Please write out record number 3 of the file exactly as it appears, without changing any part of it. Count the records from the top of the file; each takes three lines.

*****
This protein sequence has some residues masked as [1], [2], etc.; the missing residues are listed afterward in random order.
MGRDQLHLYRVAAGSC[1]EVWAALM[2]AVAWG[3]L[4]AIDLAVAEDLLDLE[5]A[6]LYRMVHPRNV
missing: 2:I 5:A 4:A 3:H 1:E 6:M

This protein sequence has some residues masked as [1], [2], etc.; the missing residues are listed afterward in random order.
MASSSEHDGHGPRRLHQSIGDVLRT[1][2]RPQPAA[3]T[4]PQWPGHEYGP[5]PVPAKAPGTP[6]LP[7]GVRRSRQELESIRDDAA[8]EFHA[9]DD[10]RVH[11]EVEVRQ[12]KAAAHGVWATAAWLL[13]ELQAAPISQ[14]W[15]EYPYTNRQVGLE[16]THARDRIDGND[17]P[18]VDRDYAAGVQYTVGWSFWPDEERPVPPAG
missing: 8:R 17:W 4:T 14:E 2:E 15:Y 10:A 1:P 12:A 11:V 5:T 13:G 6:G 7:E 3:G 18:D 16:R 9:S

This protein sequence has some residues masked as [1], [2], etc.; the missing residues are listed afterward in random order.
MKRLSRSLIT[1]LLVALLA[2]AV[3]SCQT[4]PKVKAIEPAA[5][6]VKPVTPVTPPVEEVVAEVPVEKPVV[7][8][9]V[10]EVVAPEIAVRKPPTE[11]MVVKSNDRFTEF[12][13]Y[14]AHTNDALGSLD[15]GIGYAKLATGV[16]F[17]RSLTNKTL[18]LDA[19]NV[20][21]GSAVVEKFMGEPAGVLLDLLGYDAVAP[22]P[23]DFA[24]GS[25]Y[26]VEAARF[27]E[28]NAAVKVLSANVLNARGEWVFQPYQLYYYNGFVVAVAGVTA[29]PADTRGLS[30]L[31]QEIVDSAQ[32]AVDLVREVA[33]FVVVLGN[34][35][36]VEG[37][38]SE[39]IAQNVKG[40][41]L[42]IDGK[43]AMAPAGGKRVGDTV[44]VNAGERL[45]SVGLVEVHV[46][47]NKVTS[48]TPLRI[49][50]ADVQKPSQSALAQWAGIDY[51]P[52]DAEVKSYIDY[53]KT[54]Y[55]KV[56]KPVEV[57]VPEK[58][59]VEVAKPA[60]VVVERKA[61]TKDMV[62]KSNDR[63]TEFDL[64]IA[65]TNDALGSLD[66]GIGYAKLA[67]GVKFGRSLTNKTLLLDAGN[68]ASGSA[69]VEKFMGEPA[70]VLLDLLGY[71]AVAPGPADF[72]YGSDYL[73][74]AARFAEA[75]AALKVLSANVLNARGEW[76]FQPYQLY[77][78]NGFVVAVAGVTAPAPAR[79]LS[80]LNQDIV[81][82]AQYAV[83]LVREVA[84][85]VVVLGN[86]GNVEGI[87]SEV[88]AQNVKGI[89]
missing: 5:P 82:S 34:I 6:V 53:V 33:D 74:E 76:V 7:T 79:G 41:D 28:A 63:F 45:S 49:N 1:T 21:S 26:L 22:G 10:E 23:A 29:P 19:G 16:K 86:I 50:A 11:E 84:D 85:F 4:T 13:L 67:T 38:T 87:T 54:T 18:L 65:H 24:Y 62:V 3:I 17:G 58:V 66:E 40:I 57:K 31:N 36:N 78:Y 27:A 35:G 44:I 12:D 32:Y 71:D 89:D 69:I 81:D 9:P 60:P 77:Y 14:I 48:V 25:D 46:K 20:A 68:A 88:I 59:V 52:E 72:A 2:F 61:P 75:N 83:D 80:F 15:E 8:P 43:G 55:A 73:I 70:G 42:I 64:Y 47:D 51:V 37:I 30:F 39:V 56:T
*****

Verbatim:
This protein sequence has some residues masked as [1], [2], etc.; the missing residues are listed afterward in random order.
MKRLSRSLIT[1]LLVALLA[2]AV[3]SCQT[4]PKVKAIEPAA[5][6]VKPVTPVTPPVEEVVAEVPVEKPVV[7][8][9]V[10]EVVAPEIAVRKPPTE[11]MVVKSNDRFTEF[12][13]Y[14]AHTNDALGSLD[15]GIGYAKLATGV[16]F[17]RSLTNKTL[18]LDA[19]NV[20][21]GSAVVEKFMGEPAGVLLDLLGYDAVAP[22]P[23]DFA[24]GS[25]Y[26]VEAARF[27]E[28]NAAVKVLSANVLNARGEWVFQPYQLYYYNGFVVAVAGVTA[29]PADTRGLS[30]L[31]QEIVDSAQ[32]AVDLVREVA[33]FVVVLGN[34][35][36]VEG[37][38]SE[39]IAQNVKG[40][41]L[42]IDGK[43]AMAPAGGKRVGDTV[44]VNAGERL[45]SVGLVEVHV[46][47]NKVTS[48]TPLRI[49][50]ADVQKPSQSALAQWAGIDY[51]P[52]DAEVKSYIDY[53]KT[54]Y[55]KV[56]KPVEV[57]VPEK[58][59]VEVAKPA[60]VVVERKA[61]TKDMV[62]KSNDR[63]TEFDL[64]IA[65]TNDALGSLD[66]GIGYAKLA[67]GVKFGRSLTNKTLLLDAGN[68]ASGSA[69]VEKFMGEPA[70]VLLDLLGY[71]AVAPGPADF[72]YGSDYL[73][74]AARFAEA[75]AALKVLSANVLNARGEW[76]FQPYQLY[77][78]NGFVVAVAGVTAPAPAR[79]LS[80]LNQDIV[81][82]AQYAV[83]LVREVA[84][85]VVVLGN[86]GNVEGI[87]SEV[88]AQNVKGI[89]
missing: 5:P 82:S 34:I 6:V 53:V 33:D 74:E 76:V 7:T 79:G 41:D 28:A 63:F 45:S 49:N 1:T 21:S 26:L 22:G 10:E 23:A 29:P 19:G 16:K 86:I 50:A 11:E 84:D 85:F 4:T 13:L 67:T 38:T 87:T 54:T 18:L 65:H 24:Y 62:V 3:I 17:G 58:V 66:E 40:I 57:K 31:N 36:N 78:Y 27:A 35:G 44:I 12:D 32:Y 71:D 89:D 69:I 81:D 9:P 60:P 77:Y 14:I 48:V 25:D 46:K 20:A 68:A 88:I 59:V 52:E 72:A 2:F 61:P 75:N 83:D 80:F 15:E 8:P 43:G 55:A 73:I 70:G 42:I 64:Y 47:D 51:V 37:I 30:F 39:V 56:T